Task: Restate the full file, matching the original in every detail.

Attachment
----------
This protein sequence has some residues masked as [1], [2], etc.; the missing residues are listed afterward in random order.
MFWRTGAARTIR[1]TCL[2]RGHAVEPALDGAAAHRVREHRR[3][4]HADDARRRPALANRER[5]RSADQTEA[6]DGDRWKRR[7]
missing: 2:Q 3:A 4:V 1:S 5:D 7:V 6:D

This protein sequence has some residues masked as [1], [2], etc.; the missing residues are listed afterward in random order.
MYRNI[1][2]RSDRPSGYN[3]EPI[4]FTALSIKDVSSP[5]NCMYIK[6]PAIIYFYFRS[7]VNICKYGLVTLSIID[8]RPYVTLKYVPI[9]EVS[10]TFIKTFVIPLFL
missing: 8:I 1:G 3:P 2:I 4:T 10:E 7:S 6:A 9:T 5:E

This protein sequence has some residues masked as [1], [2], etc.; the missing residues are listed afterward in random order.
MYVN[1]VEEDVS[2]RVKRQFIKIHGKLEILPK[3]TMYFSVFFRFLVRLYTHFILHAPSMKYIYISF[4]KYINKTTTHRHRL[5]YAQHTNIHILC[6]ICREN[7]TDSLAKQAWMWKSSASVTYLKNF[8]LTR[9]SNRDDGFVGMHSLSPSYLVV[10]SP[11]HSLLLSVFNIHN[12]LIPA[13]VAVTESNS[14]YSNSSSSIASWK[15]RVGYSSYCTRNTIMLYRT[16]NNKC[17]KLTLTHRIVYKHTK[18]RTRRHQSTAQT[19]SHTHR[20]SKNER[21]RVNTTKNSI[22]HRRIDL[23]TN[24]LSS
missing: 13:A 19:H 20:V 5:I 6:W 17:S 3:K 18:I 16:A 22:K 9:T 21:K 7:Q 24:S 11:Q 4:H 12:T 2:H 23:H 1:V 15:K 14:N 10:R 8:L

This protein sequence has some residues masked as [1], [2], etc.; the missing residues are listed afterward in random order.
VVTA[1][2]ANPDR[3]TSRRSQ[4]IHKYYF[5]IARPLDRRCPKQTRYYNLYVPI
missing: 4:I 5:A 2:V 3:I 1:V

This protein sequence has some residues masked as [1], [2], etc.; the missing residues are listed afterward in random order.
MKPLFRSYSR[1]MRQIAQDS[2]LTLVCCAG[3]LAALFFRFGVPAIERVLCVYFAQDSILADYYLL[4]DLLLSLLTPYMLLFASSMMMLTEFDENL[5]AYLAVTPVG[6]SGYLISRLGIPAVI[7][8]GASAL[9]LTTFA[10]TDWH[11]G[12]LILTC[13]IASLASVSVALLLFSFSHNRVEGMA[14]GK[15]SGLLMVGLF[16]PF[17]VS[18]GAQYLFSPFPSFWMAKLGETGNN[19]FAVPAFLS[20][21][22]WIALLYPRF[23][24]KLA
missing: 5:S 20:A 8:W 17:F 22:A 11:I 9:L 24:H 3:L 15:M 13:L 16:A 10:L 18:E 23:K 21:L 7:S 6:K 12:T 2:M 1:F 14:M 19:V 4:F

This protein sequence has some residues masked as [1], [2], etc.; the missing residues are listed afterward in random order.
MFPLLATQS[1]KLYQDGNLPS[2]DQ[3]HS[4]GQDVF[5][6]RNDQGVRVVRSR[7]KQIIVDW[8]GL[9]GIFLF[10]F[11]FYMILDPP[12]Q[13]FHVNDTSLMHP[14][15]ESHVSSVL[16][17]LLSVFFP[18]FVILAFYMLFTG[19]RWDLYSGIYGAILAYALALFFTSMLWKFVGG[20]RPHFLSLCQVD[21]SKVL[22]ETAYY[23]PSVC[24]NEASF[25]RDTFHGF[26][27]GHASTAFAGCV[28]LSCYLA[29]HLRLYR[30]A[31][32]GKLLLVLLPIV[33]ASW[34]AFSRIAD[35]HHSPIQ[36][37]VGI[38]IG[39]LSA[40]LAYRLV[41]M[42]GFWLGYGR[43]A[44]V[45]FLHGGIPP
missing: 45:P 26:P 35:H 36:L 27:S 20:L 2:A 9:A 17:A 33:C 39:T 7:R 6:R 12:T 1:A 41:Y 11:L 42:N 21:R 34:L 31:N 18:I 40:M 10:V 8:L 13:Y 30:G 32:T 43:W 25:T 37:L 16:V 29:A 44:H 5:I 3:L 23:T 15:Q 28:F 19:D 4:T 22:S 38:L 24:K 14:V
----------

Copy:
This protein sequence has some residues masked as [1], [2], etc.; the missing residues are listed afterward in random order.
MFWRTGAARTIR[1]TCL[2]RGHAVEPALDGAAAHRVREHRR[3][4]HADDARRRPALANRER[5]RSADQTEA[6]DGDRWKRR[7]
missing: 2:Q 3:A 4:V 1:S 5:D 7:V 6:D

This protein sequence has some residues masked as [1], [2], etc.; the missing residues are listed afterward in random order.
MYRNI[1][2]RSDRPSGYN[3]EPI[4]FTALSIKDVSSP[5]NCMYIK[6]PAIIYFYFRS[7]VNICKYGLVTLSIID[8]RPYVTLKYVPI[9]EVS[10]TFIKTFVIPLFL
missing: 8:I 1:G 3:P 2:I 4:T 10:E 7:S 6:A 9:T 5:E

This protein sequence has some residues masked as [1], [2], etc.; the missing residues are listed afterward in random order.
MYVN[1]VEEDVS[2]RVKRQFIKIHGKLEILPK[3]TMYFSVFFRFLVRLYTHFILHAPSMKYIYISF[4]KYINKTTTHRHRL[5]YAQHTNIHILC[6]ICREN[7]TDSLAKQAWMWKSSASVTYLKNF[8]LTR[9]SNRDDGFVGMHSLSPSYLVV[10]SP[11]HSLLLSVFNIHN[12]LIPA[13]VAVTESNS[14]YSNSSSSIASWK[15]RVGYSSYCTRNTIMLYRT[16]NNKC[17]KLTLTHRIVYKHTK[18]RTRRHQSTAQT[19]SHTHR[20]SKNER[21]RVNTTKNSI[22]HRRIDL[23]TN[24]LSS
missing: 13:A 19:H 20:V 5:I 6:W 17:S 3:K 18:I 16:A 22:K 9:T 21:K 7:Q 24:S 11:Q 4:H 12:T 2:H 23:H 1:V 15:K 14:N 10:R 8:L

This protein sequence has some residues masked as [1], [2], etc.; the missing residues are listed afterward in random order.
VVTA[1][2]ANPDR[3]TSRRSQ[4]IHKYYF[5]IARPLDRRCPKQTRYYNLYVPI
missing: 4:I 5:A 2:V 3:I 1:V

This protein sequence has some residues masked as [1], [2], etc.; the missing residues are listed afterward in random order.
MKPLFRSYSR[1]MRQIAQDS[2]LTLVCCAG[3]LAALFFRFGVPAIERVLCVYFAQDSILADYYLL[4]DLLLSLLTPYMLLFASSMMMLTEFDENL[5]AYLAVTPVG[6]SGYLISRLGIPAVI[7][8]GASAL[9]LTTFA[10]TDWH[11]G[12]LILTC[13]IASLASVSVALLLFSFSHNRVEGMA[14]GK[15]SGLLMVGLF[16]PF[17]VS[18]GAQYLFSPFPSFWMAKLGETGNN[19]FAVPAFLS[20][21][22]WIALLYPRF[23][24]KLA
missing: 5:S 20:A 8:W 17:F 22:A 11:I 9:L 24:H 3:L 15:M 13:L 16:A 10:L 18:E 23:K 21:L 7:S 6:K 12:T 2:M 1:F 14:M 19:V 4:F

This protein sequence has some residues masked as [1], [2], etc.; the missing residues are listed afterward in random order.
MFPLLATQS[1]KLYQDGNLPS[2]DQ[3]HS[4]GQDVF[5][6]RNDQGVRVVRSR[7]KQIIVDW[8]GL[9]GIFLF[10]F[11]FYMILDPP[12]Q[13]FHVNDTSLMHP[14][15]ESHVSSVL[16][17]LLSVFFP[18]FVILAFYMLFTG[19]RWDLYSGIYGAILAYALALFFTSMLWKFVGG[20]RPHFLSLCQVD[21]SKVL[22]ETAYY[23]PSVC[24]NEASF[25]RDTFHGF[26][27]GHASTAFAGCV[28]LSCYLA[29]HLRLYR[30]A[31][32]GKLLLVLLPIV[33]ASW[34]AFSRIAD[35]HHSPIQ[36][37]VGI[38]IG[39]LSA[40]LAYRLV[41]M[42]GFWLGYGR[43]A[44]V[45]FLHGGIPP
missing: 45:P 26:P 35:H 36:L 27:S 20:L 2:A 9:A 17:A 33:C 39:T 7:R 6:R 12:T 1:A 41:Y 11:L 42:N 21:R 34:L 31:N 18:I 40:M 10:V 8:L 13:Y 30:G 32:T 43:W 25:T 37:L 16:V 29:A 44:H 5:I 3:L 23:T 15:Q 28:F 19:D 4:T 22:S 38:L 24:K 14:V